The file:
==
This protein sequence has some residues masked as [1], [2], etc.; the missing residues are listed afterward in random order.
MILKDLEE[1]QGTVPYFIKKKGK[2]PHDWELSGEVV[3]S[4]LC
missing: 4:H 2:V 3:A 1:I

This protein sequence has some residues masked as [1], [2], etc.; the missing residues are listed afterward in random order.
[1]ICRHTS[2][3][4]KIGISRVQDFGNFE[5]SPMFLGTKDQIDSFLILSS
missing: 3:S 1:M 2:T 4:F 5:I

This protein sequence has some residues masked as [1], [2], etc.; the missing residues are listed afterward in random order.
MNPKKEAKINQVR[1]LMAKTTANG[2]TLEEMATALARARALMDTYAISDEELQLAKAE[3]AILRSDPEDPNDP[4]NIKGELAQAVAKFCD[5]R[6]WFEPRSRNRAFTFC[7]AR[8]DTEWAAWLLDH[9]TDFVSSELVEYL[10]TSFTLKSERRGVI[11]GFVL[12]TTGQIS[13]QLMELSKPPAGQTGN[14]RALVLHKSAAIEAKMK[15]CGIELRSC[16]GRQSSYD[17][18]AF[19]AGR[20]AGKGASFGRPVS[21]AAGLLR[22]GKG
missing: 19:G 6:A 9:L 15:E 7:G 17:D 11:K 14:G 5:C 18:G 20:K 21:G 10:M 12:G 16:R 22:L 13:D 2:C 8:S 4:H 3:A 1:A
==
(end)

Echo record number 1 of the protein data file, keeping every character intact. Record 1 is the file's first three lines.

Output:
This protein sequence has some residues masked as [1], [2], etc.; the missing residues are listed afterward in random order.
MILKDLEE[1]QGTVPYFIKKKGK[2]PHDWELSGEVV[3]S[4]LC
missing: 4:H 2:V 3:A 1:I